A recent Employment Appeal Tribunal (EAT) decision serves as a reminder that labelling an individual as a 'volunteer' does not necessarily prevent them from having employee or worker status – it will depend on the practical reality of the situation rather than the label attached by the parties.


In Groom v Maritime and Coastguard Agency, Mr Groom was one of around 3500 volunteers engaged by the Coastguard Rescue Service (CRS). The relationship was described as a 'voluntary two-way commitment where no contract of employment exists’.

Mr Groom and his fellow volunteers were governed by a volunteer handbook which set out CRS standards. Under this agreement, volunteers were expected to attend training and maintain a 'reasonable level of incident attendance'. The handbook also stated that for certain activities costs could be claimed to cover 'minor costs caused by your volunteering, and to compensate for any disruption to your personal life and employment and for unsocial hours call outs'.

Mr Groom had volunteered with CRS since 1985 but a dispute arose after he was invited to a disciplinary hearing in May 2020. CRS did not allow Mr Groom to bring a trade union representative to the hearing and he subsequently brought a claim that this was in breach of his rights as a worker.


When determining whether Mr Groom should be classified as a worker, the EAT noted that 'volunteer' is not a term of art, and that volunteers do not have any special legal status. It was, therefore, necessary to consider the actual working relationship between Mr Groom and CRS.

The EAT overturned the decision of the employment tribunal and found that Mr Groom was a worker - a contract was formed between him and CRS each time he attended an activity for which he was entitled to be paid.

Key to the EAT's finding was Mr Groom's entitlement to be paid for certain activities. In essence a bargain had been made that if Mr Groom worked, he would be paid for this work. It did not matter that he would have to claim these costs and that many volunteers never did. It was also important that this remuneration was compensation for loss of time and was not simply a payment for genuine out-of-pocket expenses.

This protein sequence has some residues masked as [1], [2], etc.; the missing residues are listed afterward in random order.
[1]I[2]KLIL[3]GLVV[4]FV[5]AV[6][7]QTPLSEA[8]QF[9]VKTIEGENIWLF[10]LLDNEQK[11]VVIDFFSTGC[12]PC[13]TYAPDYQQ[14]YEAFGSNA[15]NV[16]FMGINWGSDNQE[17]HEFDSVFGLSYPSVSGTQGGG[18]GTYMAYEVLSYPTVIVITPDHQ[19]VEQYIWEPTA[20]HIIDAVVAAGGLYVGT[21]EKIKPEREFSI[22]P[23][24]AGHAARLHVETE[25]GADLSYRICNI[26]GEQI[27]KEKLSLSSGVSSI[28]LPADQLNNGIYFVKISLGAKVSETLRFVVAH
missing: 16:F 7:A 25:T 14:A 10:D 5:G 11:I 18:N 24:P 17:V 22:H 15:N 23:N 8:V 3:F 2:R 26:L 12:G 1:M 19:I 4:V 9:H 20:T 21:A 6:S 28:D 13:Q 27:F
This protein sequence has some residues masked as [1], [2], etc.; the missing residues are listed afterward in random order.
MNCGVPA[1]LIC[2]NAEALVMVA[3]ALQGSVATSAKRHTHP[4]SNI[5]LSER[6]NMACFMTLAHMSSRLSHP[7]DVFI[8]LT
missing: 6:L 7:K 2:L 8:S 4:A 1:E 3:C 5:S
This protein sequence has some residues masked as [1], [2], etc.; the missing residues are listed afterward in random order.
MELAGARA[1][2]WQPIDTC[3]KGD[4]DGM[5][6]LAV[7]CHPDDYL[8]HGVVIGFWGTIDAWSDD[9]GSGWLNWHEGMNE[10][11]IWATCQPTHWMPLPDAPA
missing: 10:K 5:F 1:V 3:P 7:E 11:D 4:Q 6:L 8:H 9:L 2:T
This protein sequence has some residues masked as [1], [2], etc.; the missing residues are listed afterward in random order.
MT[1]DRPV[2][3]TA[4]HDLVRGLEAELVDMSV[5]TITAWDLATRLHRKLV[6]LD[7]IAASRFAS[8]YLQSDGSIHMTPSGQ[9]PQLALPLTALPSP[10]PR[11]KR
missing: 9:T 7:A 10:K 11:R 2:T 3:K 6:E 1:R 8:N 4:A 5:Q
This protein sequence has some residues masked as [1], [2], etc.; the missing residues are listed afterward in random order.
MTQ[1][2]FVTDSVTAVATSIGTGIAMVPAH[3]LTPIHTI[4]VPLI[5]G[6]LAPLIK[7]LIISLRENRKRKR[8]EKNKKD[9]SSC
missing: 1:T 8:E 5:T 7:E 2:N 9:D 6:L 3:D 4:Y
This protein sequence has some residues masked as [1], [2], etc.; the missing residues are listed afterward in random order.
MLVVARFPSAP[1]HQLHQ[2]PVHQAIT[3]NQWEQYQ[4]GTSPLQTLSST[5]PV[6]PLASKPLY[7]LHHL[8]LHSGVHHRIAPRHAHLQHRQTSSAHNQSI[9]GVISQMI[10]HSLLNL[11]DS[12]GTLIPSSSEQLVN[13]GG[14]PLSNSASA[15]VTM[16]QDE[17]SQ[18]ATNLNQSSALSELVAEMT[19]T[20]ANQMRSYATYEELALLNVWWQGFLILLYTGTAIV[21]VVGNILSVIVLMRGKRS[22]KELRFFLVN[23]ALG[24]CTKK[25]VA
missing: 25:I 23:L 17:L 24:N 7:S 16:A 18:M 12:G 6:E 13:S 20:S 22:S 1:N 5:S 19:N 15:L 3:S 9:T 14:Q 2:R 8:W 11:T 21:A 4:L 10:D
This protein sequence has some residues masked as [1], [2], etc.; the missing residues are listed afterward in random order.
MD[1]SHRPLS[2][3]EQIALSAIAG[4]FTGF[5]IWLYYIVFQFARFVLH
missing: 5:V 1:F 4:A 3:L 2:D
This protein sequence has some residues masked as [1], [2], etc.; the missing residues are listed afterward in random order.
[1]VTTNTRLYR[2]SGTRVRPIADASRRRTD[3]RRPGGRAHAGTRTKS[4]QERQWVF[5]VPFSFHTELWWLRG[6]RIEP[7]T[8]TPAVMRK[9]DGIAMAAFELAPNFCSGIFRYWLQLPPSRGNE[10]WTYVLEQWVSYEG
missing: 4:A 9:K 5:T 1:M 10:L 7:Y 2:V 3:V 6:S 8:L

The EAT found that this payment, coupled with the volunteer's handbook and Code of Conduct setting minimum levels of attendance at training and rescue incidents, gave rise to a contract. As it was not disputed that Mr Groom was to perform the activities personally, he met the test to be classified as worker.

The EAT did not have to decide whether Mr Groom was a worker during the periods he was not carrying out any work for CRS.

What does this mean for those seeking to engage volunteers?

The key takeaway from the case is that, depending on the facts, volunteers could be 'employees' or 'workers' - it will always depend on the particular arrangements that apply in practice. Mr Groom was held to be a worker despite his role being governed by a volunteer handbook, which made repeated references to those following it being 'volunteers'.

It is important to know the employment status of a volunteer as being an employee or worker gives rise to certain rights. Workers are, for example, entitled to the national minimum wage, paid holidays and the right to be accompanied at disciplinary and grievance hearings.

Workbox by Brodies

Detailed information about the employment status and potential rights of volunteers, interns, and those on work experience can be found on our Workbox by Brodies site. Workbox users will also find a list of steps to reduce the risk of employee or worker status, as well as our template volunteer and intern agreements.


Elia Davidson

Trainee Solicitor